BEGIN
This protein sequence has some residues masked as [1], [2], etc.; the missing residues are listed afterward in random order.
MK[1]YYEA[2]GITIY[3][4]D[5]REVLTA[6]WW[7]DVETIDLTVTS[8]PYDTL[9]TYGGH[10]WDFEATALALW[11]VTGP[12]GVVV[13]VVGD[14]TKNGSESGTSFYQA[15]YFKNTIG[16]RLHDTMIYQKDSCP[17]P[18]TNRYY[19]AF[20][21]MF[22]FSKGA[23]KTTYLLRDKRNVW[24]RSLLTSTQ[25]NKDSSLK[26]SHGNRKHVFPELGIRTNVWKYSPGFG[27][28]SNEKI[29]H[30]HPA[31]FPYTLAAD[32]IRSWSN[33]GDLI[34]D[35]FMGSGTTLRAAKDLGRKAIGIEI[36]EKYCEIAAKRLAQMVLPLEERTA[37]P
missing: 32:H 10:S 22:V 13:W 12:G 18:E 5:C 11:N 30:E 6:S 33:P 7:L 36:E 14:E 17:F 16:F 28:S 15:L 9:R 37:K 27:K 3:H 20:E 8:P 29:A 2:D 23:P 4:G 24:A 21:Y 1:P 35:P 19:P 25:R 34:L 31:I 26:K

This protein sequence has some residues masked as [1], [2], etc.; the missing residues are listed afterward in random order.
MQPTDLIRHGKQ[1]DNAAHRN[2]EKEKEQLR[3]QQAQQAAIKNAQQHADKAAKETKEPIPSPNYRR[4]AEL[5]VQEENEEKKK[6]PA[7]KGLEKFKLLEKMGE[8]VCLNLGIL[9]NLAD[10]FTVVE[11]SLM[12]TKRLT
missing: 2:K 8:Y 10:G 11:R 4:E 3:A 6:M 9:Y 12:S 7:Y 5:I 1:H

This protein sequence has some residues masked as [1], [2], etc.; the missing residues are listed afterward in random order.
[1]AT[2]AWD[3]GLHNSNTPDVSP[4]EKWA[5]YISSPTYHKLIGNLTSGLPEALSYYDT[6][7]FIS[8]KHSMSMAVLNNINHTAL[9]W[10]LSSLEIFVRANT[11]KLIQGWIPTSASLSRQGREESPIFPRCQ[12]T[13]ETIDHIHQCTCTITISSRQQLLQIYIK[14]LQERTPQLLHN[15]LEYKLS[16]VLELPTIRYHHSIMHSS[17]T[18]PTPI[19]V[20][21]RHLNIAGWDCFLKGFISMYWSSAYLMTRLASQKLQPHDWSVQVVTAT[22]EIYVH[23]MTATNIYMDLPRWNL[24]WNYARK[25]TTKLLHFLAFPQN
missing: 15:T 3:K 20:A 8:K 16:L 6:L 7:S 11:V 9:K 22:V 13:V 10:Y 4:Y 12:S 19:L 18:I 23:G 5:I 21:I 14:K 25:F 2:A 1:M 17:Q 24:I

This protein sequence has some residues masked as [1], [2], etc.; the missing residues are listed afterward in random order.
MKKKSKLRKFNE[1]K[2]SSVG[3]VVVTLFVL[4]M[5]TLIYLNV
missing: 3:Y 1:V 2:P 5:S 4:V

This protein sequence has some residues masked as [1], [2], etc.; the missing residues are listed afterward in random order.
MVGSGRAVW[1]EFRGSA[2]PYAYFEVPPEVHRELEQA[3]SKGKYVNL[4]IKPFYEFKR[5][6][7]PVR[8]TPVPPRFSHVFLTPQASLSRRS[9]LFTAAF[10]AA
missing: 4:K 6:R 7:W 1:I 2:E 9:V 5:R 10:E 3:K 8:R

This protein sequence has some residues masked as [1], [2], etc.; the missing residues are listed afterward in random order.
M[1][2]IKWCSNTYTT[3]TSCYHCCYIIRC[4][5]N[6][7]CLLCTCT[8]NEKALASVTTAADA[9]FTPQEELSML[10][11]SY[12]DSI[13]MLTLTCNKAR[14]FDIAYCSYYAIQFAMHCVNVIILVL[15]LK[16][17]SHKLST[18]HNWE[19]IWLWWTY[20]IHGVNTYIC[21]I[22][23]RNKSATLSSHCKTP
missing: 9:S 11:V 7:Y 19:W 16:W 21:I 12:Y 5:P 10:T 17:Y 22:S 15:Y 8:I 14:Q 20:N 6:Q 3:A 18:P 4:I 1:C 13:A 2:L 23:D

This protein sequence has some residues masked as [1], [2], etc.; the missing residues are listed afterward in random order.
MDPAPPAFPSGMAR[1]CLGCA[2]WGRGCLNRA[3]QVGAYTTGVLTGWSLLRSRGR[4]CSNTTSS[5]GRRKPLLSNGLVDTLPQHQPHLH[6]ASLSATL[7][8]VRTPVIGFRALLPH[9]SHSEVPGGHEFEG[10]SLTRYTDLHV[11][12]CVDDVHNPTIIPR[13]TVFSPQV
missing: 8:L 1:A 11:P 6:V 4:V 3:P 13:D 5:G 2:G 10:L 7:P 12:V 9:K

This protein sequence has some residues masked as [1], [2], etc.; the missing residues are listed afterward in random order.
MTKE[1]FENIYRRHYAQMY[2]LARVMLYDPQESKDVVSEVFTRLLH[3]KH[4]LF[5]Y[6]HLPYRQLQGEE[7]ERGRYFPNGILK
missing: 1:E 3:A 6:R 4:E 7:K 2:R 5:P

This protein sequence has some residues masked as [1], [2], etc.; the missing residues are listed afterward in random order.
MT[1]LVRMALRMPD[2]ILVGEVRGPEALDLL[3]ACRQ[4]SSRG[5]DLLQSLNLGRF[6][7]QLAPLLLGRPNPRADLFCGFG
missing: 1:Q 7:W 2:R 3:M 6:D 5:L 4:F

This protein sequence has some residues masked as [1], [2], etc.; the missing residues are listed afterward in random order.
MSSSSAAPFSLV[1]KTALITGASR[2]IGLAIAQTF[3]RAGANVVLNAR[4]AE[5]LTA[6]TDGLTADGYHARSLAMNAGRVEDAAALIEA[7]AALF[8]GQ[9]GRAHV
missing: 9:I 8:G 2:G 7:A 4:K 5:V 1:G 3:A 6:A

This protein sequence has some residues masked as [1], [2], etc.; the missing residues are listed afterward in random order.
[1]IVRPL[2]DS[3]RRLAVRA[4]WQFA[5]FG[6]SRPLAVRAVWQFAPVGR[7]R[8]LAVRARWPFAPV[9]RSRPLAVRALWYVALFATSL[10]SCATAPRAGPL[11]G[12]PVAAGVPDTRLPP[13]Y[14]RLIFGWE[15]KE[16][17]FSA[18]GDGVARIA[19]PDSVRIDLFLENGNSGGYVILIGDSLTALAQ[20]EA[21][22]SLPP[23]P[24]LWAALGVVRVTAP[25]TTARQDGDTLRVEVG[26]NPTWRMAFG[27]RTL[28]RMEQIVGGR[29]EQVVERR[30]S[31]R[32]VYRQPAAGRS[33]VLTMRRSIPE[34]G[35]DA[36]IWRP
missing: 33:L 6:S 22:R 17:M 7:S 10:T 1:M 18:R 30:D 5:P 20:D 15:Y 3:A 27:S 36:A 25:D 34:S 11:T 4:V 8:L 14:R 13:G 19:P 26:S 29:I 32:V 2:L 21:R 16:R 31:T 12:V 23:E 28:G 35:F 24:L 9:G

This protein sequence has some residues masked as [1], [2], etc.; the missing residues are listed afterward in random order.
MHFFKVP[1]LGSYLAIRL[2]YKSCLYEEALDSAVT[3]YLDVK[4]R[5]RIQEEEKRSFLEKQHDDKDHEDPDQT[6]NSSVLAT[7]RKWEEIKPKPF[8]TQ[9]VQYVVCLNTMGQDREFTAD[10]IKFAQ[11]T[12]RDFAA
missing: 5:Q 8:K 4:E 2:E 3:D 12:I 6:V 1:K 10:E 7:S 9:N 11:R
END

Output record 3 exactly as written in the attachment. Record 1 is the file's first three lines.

This protein sequence has some residues masked as [1], [2], etc.; the missing residues are listed afterward in random order.
[1]AT[2]AWD[3]GLHNSNTPDVSP[4]EKWA[5]YISSPTYHKLIGNLTSGLPEALSYYDT[6][7]FIS[8]KHSMSMAVLNNINHTAL[9]W[10]LSSLEIFVRANT[11]KLIQGWIPTSASLSRQGREESPIFPRCQ[12]T[13]ETIDHIHQCTCTITISSRQQLLQIYIK[14]LQERTPQLLHN[15]LEYKLS[16]VLELPTIRYHHSIMHSS[17]T[18]PTPI[19]V[20][21]RHLNIAGWDCFLKGFISMYWSSAYLMTRLASQKLQPHDWSVQVVTAT[22]EIYVH[23]MTATNIYMDLPRWNL[24]WNYARK[25]TTKLLHFLAFPQN
missing: 15:T 3:K 20:A 8:K 16:L 6:L 7:S 11:V 9:K 22:V 13:V 10:Y 4:Y 12:S 19:L 18:I 23:G 5:I 21:I 14:K 25:F 2:A 1:M 17:Q 24:I